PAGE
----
They'll need to know when to schedule a patient on the medical side versus on the vision insurance side.

This means bringing a patient back if he comes in for an eye exam and you discover ocular surface disease. Maybe you bring them back for the medical portion. It means making the patient aware of his condition. It also requires continuous follow-up for chronic diseases.

A good example of the medical model is my shoulder injury. I had an X-ray and received treatment. Then, they had me return so they could reassess my condition, even though I felt better.

In our primary care model, we often treat the patient immediately for whatever condition we discover. Or for patients with no eye health issue, once they've had their contact lenses fitted or their spectacles ordered, we'd simply plan to see them again in a year or two.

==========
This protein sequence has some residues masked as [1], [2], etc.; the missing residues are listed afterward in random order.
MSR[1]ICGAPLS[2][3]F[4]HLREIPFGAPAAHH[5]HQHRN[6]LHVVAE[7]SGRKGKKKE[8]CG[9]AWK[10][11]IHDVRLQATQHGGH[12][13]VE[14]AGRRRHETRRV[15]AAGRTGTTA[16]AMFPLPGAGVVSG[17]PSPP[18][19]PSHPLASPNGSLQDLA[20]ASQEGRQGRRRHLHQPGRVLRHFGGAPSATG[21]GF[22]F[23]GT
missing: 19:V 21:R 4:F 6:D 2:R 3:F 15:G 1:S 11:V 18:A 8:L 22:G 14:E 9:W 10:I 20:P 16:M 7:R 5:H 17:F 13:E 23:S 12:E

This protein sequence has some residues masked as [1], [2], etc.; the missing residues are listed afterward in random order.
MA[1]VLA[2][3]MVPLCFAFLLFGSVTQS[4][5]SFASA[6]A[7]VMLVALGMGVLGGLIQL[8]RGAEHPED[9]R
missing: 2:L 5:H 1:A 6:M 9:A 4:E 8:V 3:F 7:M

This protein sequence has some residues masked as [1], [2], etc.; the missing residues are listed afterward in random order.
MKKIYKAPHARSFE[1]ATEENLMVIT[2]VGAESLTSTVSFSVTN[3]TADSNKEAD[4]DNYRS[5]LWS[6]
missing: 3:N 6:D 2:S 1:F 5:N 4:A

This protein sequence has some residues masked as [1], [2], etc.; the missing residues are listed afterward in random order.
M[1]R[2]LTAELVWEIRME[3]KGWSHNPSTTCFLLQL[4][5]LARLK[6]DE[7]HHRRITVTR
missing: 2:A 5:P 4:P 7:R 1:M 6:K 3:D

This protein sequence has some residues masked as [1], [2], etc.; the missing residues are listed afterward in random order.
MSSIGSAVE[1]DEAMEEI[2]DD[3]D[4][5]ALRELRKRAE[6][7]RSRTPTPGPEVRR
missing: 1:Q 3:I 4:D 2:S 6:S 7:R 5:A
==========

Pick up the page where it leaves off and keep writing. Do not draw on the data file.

For chronic diseases, the medical model requires continuous follow-up every 6 months and, eventually, every year. That would mean an initial exam for dry eye, 1-month assessment, 3-month assessment and maybe punctal occlusion at that visit, and follow-up every 6 months to a year after that, depending on a patient's overall improvement and ocular health.

All of this encompasses a very different way of managing patients, which is the medical model. It can be difficult for ODs to switch over because they're used to a system that they've been successful with in the past. Some try the medical model, but with the additional steps and third-party insurance and other factors involved, they may become discouraged.

Remember that 10,000 Americans are turning 50 every day, so this is a tremendous opportunity. There's a lot of dry eye disease out there. The goal is not to take away from contact lenses or primary care, but to enhance your practice. The diversity makes for an interesting day. It's a very satisfying way to practice. ■